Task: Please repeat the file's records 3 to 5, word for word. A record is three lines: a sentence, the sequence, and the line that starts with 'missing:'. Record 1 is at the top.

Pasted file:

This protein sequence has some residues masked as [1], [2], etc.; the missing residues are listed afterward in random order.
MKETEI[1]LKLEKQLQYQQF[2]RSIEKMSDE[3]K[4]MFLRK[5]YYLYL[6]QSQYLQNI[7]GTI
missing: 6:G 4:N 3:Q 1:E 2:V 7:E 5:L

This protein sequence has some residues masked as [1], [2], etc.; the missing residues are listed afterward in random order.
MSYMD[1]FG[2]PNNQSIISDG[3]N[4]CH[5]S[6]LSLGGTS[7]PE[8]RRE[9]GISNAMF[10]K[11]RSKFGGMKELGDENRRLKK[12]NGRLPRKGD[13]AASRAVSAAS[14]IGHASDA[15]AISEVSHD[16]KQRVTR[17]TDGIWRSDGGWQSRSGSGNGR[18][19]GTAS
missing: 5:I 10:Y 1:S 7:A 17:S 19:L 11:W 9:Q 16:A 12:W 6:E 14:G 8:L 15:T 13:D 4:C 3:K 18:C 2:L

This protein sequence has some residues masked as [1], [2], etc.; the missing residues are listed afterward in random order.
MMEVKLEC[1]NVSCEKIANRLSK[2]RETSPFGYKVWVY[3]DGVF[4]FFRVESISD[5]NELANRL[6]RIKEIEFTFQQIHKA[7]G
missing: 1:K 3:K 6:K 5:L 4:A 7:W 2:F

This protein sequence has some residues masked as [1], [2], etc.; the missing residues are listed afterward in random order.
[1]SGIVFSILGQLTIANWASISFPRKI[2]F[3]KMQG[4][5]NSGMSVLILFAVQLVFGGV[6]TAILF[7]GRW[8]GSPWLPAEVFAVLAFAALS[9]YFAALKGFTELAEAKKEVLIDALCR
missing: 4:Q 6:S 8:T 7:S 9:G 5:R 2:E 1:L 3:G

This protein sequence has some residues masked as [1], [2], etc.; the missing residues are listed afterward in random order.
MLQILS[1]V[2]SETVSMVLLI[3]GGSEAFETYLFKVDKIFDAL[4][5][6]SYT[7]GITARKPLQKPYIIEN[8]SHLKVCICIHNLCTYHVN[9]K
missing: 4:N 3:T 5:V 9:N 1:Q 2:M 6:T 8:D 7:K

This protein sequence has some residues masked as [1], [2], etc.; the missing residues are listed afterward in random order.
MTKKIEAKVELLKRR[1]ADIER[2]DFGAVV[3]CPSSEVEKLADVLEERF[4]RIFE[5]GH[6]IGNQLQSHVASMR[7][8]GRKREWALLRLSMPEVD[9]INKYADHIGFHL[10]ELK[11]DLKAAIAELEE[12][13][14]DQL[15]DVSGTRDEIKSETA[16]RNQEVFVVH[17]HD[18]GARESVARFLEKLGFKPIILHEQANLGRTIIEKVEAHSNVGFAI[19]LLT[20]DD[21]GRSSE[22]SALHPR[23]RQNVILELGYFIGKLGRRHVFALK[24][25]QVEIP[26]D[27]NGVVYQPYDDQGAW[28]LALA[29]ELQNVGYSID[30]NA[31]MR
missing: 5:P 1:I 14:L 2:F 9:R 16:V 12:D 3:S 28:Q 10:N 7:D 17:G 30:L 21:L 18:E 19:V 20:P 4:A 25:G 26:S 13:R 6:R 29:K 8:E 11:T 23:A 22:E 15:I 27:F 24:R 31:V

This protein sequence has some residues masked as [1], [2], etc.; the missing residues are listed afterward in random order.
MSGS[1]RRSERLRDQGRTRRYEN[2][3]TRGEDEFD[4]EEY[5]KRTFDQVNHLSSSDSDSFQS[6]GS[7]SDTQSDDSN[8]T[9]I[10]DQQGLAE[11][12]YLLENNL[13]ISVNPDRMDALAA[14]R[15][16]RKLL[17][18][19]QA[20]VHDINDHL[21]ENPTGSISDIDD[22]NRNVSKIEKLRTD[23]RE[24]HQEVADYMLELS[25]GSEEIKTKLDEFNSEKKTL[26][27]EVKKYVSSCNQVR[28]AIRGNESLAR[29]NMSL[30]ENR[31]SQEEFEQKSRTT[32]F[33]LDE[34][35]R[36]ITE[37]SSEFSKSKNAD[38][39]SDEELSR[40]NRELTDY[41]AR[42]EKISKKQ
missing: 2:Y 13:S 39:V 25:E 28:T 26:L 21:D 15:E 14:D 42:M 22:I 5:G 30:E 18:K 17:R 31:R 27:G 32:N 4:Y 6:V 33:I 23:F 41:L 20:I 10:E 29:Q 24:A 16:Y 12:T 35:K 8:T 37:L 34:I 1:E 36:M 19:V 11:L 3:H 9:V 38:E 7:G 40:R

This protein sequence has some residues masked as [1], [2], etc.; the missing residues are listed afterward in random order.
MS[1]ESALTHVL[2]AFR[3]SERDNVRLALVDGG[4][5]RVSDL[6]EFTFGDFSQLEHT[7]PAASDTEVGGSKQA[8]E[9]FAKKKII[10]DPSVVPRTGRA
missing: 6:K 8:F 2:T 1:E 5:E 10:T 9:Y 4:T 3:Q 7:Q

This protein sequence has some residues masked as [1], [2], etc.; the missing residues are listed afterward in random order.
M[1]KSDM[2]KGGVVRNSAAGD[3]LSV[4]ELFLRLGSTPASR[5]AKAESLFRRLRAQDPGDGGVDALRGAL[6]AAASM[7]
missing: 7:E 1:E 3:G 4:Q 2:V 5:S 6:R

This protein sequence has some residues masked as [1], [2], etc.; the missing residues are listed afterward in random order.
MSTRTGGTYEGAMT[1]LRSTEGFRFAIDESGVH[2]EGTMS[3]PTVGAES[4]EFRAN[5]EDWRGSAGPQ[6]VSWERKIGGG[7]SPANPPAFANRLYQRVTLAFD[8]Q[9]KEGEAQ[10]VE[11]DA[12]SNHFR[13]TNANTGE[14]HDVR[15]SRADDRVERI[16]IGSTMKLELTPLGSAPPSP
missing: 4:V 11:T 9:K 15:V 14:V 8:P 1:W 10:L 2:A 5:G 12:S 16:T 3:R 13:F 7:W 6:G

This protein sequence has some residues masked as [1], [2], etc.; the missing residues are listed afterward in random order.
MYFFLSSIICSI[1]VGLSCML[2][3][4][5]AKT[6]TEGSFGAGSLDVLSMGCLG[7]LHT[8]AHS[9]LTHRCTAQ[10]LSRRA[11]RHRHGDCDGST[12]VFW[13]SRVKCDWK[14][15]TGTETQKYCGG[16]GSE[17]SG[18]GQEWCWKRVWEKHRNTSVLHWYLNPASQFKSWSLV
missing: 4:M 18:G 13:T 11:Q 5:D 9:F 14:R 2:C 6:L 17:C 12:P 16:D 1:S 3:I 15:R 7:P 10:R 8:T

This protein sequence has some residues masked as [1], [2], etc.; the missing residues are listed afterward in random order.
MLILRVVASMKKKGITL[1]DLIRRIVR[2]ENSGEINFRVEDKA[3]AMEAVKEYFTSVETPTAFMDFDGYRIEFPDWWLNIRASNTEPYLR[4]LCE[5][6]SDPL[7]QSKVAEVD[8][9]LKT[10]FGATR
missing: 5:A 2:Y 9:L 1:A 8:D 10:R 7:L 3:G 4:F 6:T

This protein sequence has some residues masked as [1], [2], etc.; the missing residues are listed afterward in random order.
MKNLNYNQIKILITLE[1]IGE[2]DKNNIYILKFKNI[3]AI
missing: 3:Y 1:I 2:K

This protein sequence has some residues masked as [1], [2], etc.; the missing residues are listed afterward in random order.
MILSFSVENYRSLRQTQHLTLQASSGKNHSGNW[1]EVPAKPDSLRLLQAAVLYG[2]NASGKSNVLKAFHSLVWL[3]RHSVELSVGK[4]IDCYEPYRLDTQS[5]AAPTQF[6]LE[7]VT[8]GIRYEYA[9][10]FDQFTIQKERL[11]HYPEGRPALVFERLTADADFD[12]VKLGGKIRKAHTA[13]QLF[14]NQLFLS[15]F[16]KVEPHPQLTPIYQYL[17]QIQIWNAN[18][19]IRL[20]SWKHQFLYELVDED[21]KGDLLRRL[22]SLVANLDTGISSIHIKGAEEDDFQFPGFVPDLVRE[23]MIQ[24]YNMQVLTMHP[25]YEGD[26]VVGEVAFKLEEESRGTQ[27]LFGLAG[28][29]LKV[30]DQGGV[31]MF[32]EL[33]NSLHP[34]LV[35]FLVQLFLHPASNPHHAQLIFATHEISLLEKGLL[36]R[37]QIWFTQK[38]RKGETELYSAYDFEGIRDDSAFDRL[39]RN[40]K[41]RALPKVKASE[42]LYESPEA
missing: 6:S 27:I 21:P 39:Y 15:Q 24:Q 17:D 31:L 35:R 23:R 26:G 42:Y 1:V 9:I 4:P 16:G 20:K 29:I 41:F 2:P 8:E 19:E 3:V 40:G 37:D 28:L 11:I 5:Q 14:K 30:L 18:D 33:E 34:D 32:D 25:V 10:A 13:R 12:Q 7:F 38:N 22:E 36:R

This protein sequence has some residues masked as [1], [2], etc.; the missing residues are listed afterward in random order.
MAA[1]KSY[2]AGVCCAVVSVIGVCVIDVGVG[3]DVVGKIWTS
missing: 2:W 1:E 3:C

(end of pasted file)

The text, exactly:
This protein sequence has some residues masked as [1], [2], etc.; the missing residues are listed afterward in random order.
MMEVKLEC[1]NVSCEKIANRLSK[2]RETSPFGYKVWVY[3]DGVF[4]FFRVESISD[5]NELANRL[6]RIKEIEFTFQQIHKA[7]G
missing: 1:K 3:K 6:K 5:L 4:A 7:W 2:F

This protein sequence has some residues masked as [1], [2], etc.; the missing residues are listed afterward in random order.
[1]SGIVFSILGQLTIANWASISFPRKI[2]F[3]KMQG[4][5]NSGMSVLILFAVQLVFGGV[6]TAILF[7]GRW[8]GSPWLPAEVFAVLAFAALS[9]YFAALKGFTELAEAKKEVLIDALCR
missing: 4:Q 6:S 8:T 7:S 9:G 5:R 2:E 1:L 3:G

This protein sequence has some residues masked as [1], [2], etc.; the missing residues are listed afterward in random order.
MLQILS[1]V[2]SETVSMVLLI[3]GGSEAFETYLFKVDKIFDAL[4][5][6]SYT[7]GITARKPLQKPYIIEN[8]SHLKVCICIHNLCTYHVN[9]K
missing: 4:N 3:T 5:V 9:N 1:Q 2:M 6:T 8:D 7:K